I’ve been a fan of user-friendly user-configurable information management web apps for a long time. I love AirTable, I loved (the now defunct) FieldBook even more. I’ve enjoyed the power of Notion.so, Quip, Slab, and Confluence as team wikis and collaborative spaces. I wrote an article a while about about putting your design system in a wiki which was all about creating organization structures and page templates to make your team’s product design system great inside of a wiki - a tool that is simple for non-developers to use.
I am a developer, I do love putting design systems in code repositories like Fractal, Storybook, and UI Engine. But, I think there’s a place in modern product teams for an easy to edit document, bringing together multiple facets of designer’s and developer’s deliverables. I’ve observed teams using big, long Google Sheets to update the status of their design systems, each component getting a row and being updated to show progress in a central place. Well, I of course started thinking about other ways to organize that go beyond a spreadsheet. Project management tools like Trello and Pipefy are good for managing units of work as they move through various states in a process, so that seemed like a good option…
But, then I found Coda. It launched early this year and it’s pretty incredible. It starts with a basic collaborative text document but encourages you to start creating data tables (like Notion and AirTable have). But, the super-power of Coda is the presence of one very important integration, Figma. If you’re designing in Figma, then Coda is the perfect fit.
The Figma integration allows you to copy and paste a URL from the node of a figma document (using the browser not the desktop app) and paste that url into a special formula cell, which formats and displays a nice link with the name of the selected frame, along with a PNG snapshot of the frame as it looks currently. This means you can create a table that describes various components and screens in your application, track their status and see a nice little updated thumbnail right in the same row.
The Figma integration (Coda calls it’s integrations “packs”) also pulls in the last modified date of the frame as well as the number of comments on it in Figma. The other data checkboxes and dropdowns are all completely customizable for your purposes inside of the Coda table.
It’s possible to embed static designs from Sketch of course, but it’s not as full featured. Perhaps Sketch will be releasing web-facing APIs later this year.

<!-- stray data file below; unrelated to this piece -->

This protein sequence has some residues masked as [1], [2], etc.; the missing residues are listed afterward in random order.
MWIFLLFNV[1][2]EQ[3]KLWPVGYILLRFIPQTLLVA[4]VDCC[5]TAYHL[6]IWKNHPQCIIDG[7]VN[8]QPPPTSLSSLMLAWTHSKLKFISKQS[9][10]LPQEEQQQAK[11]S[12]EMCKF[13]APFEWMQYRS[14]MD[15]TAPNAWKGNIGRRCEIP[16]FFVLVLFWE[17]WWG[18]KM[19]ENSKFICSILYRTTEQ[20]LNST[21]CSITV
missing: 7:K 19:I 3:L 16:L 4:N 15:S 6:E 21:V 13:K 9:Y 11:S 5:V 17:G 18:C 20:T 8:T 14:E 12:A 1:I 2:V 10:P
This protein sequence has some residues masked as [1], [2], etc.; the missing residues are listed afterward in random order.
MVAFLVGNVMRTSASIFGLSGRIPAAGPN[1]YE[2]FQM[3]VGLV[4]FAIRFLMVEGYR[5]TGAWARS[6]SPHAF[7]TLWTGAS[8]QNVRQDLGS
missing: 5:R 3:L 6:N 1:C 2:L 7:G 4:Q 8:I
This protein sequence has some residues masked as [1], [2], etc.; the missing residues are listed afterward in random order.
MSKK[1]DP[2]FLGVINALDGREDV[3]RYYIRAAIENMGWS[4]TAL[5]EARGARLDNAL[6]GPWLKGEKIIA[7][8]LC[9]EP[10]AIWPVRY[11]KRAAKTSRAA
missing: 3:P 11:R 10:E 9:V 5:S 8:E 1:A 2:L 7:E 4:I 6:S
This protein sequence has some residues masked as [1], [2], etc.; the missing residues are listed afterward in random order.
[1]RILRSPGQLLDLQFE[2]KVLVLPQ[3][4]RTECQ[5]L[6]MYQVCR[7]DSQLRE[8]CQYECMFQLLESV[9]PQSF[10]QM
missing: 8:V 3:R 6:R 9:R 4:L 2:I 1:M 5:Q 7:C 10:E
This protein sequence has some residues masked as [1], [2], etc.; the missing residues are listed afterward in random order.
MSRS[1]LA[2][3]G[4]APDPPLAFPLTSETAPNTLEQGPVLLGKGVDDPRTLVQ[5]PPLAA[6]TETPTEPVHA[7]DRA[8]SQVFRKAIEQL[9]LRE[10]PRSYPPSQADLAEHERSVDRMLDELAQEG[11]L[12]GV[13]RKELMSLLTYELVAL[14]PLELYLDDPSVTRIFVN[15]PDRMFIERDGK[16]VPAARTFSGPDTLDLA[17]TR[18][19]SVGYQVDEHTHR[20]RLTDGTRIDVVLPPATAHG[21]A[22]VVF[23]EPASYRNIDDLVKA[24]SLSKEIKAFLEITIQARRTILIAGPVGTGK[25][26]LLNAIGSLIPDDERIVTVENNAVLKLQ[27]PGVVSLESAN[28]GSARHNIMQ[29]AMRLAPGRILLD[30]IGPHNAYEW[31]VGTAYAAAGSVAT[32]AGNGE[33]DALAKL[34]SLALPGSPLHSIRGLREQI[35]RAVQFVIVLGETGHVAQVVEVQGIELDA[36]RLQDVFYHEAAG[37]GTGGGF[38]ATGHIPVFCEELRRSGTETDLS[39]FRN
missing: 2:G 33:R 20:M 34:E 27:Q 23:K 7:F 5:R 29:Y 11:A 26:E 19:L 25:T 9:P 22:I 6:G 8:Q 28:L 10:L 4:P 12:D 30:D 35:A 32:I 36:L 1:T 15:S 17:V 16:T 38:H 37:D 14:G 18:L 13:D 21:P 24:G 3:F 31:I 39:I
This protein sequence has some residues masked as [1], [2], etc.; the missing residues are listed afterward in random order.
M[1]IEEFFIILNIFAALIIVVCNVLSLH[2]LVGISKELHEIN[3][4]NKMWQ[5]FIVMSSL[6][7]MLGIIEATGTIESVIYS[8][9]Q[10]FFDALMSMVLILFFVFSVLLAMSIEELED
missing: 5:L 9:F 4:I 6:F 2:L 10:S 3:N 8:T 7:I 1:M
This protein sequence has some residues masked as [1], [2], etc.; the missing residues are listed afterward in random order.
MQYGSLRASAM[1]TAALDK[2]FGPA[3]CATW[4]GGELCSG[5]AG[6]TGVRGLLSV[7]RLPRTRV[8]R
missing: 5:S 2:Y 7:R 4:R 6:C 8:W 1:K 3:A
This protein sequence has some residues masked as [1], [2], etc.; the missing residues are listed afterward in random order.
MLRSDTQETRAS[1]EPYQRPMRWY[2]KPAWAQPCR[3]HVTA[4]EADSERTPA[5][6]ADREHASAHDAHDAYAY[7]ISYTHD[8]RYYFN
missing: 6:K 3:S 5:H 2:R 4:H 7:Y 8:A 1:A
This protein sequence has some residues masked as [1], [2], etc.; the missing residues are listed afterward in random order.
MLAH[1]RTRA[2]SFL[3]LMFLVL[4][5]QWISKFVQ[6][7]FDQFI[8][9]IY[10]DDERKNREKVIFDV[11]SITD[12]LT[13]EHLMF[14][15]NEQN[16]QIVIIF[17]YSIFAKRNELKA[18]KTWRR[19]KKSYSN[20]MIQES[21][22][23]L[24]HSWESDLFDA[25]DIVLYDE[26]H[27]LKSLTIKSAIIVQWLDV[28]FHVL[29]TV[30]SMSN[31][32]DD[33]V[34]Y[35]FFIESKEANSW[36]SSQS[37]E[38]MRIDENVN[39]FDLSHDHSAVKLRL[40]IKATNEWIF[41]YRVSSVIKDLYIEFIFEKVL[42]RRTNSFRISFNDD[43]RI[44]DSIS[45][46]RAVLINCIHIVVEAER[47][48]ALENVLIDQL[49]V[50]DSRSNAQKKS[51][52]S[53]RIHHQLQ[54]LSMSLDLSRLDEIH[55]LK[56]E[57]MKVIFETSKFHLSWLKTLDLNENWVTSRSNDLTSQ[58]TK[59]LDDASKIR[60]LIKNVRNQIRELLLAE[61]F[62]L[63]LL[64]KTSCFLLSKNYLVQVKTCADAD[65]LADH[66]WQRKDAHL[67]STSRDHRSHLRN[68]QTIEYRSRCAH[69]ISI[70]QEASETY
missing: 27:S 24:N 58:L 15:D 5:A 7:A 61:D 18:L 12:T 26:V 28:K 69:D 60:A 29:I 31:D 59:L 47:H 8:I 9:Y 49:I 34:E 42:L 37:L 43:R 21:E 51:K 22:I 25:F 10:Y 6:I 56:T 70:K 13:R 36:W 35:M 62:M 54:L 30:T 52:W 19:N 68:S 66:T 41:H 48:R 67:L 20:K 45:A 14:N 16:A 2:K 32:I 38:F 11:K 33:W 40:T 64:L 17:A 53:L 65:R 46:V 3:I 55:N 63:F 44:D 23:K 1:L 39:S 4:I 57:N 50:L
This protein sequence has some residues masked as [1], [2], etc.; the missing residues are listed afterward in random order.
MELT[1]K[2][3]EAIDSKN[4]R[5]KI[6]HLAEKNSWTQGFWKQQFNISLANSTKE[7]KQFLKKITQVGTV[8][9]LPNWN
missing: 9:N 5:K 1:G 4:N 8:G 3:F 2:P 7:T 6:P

There is another useful integration you might notice: that button in the screenshot that says “Ping Slack.” It will send a pre-formatted message to a specified channel with the relevant details about this design task. The button is disabled until a user marks the row as “Designed”.
Coda also has good integrations with Github, so if your development team is creating issues or Pull Requests that correlate with the design tasks, then those can be added as special links here as well, with columns that show summary data about the status of the issue or PR pulled from the the Github API.
Each table in Coda is not isolated, it can be referenced from other tables, viewed in multiple different charts, and displayed in many formatted or grouped views of the same data. Each cell or row can have conditional formatting and you will find many of the same types of formulas you would in Excel.
The addition of the integrations with Slack, Figma and Github mean that you can finally bring things all together in one place. Figma bills itself as “the app other people use to build their own apps”. This seems true to me, it’s perfect for creating your own custom project management tool, research data tool, documentation tool, feedback gathering tool, and process collaboration tool. Each of these is possible if you just dig in and start building or look at their examples. If you’ve found yourself wishing that excel or google sheets could do more, this is for you.
The next part of a design system creation process is tracking the implementation by frontend developers in various platforms. Creating a table that summarizes all of the components you created in Figma is easy.
Then you can create a detailed page documenting the design and implementation details of each component, and link to it from the main table.
On this detailed screen you can embed long Gists of HTML, links to Github commits for the SCSS, Figma frames, or embed the Wireframes from Miro, or maybe add an example animation in a video. You could even link to the UX research tasks and survey results that you’ve gathered in other tables of the document. And, of course, it’s easy for anyone on the team to update this document. They don’t have to open a markdown file and learn git to commit it to a repo.
I see people asking about the limitations and advantages of various hosted design systems tools all the time, ZeroHeight, Invision, Zeplin, Abstract, etc. I think those tools are really interesting, but ultimately can’t stretch to fit every usage scenario. It’s possible what you really want is something more free-from, less prescriptive - something more collaborative for the whole company to own and use. I think it’s worth trying to put your design system in Coda… for my clients at Systematic UI, I’m already trying it out.